Plane & Pilot
Thursday, June 6, 2013

Safety Alerts


The NTSB has highlighted what it sees as five general aviation trouble areas


The NTSB suggests that pilots need to be honest with themselves about skill limitations, no matter how many ratings they hold and hours they have logged. Pilots should not allow external pressures such as the desire to save time or money, or not disappointing passengers, to influence decisions. The Safety Board reminds pilots that even visual weather conditions can be challenging at night. "Remote areas with limited ground lighting provide limited visual reference cues for pilots, which can be disorienting or render rising terrain visually imperceptible.

For night VFR flights, use topographic references to familiarize yourself with surrounding terrain. Consider following instrument procedures if you are instrument rated or avoiding areas with limited ground lighting (such as remote or mountainous areas) if you are not," the Safety Alert says.

In the fifth Safety Alert, "Pilots: Manage Risks to Ensure Safety," the NTSB notes that effective risk management involves developing good decision-making practices, knowing how to use all resources available to you, recognizing and coping with stress and fatigue, and being honest with yourself about your skills, proficiency and attitudes. The Safety Alert points out that accidents occur when several small risks aren't identified or managed and become a dangerous situation.

The Safety Alert highlights an accident at Crystal Lake, Ill., in which all four people on a Cirrus SR20 were killed. The private pilot, who didn't hold an instrument rating and had logged only 207 hours, was conducting the flight from Marion, Ind., to DuPage Airport (DPA), West Chicago, Ill.. At 9:58 a.m., the pilot contacted DPA tower. The airplane was approximately two miles south of the airport at that time. The controller advised the pilot that the airport was IFR. About 30 seconds later, the pilot radioed that he had inadvertently flown over the airport. The controller then cleared the pilot to reverse course and land at DPA. At 10:02, the pilot informed the controller that he no longer had the airport in sight. The controller provided a suggested heading to DPA.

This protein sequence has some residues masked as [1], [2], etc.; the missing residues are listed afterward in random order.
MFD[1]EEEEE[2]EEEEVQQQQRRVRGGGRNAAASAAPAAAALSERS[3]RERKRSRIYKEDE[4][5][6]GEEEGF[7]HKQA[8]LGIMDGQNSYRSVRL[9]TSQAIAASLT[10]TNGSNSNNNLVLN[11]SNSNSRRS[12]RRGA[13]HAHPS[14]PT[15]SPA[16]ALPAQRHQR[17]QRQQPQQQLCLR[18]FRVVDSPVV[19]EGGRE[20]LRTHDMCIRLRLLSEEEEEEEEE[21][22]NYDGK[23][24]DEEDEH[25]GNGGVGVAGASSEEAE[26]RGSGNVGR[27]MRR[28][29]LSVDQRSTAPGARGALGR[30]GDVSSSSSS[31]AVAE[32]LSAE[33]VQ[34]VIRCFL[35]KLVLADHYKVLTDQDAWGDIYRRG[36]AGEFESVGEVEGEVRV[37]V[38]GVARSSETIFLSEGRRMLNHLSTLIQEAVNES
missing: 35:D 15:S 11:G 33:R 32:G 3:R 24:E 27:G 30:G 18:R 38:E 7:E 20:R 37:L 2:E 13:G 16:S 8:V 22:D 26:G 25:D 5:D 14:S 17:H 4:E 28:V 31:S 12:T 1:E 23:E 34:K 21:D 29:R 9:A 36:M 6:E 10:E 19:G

At 10:04, the pilot asked if there was another airport with better visibility because he did not "want to get in there and get stuck all day." The controller noted that Chicago Executive Airport (PWK) about 20 miles northeast was reporting VFR. The controller asked if the pilot wanted to be transferred to Chicago Approach for help getting to PWK. The pilot replied, "I'm still trying to decide if I want to try to land at DuPage or not . . . would you think that's a good idea or not." When the controller asked the pilot if he was IFR qualified, the pilot replied that he was in "FR training and I've let this get around me."

The pilot was subsequently handed off to Chicago Approach and, after starting out for PWK, decided he didn't want to go there. He told the controller that he didn't "...want to mess with the weather...I'm gonna get out...and I don't want to get stuck in here." The controller transmitted, "frequency change is approved," and the pilot acknowledged. The airplane continued maneuvering at low altitude, about 1,800 feet MSL, until it entered a steepening right turn. A witness saw the airplane descending in a 70-degree nose-down attitude.

Peter Katz is editor and publisher of NTSB Reporter, an independent monthly update on aircraft accident investigations and other news concerning the National Transportation Safety Board. To subscribe, write to: NTSB Reporter, Subscription Dept., P.O. Box 831, White Plains, N.Y. 10602-0831.



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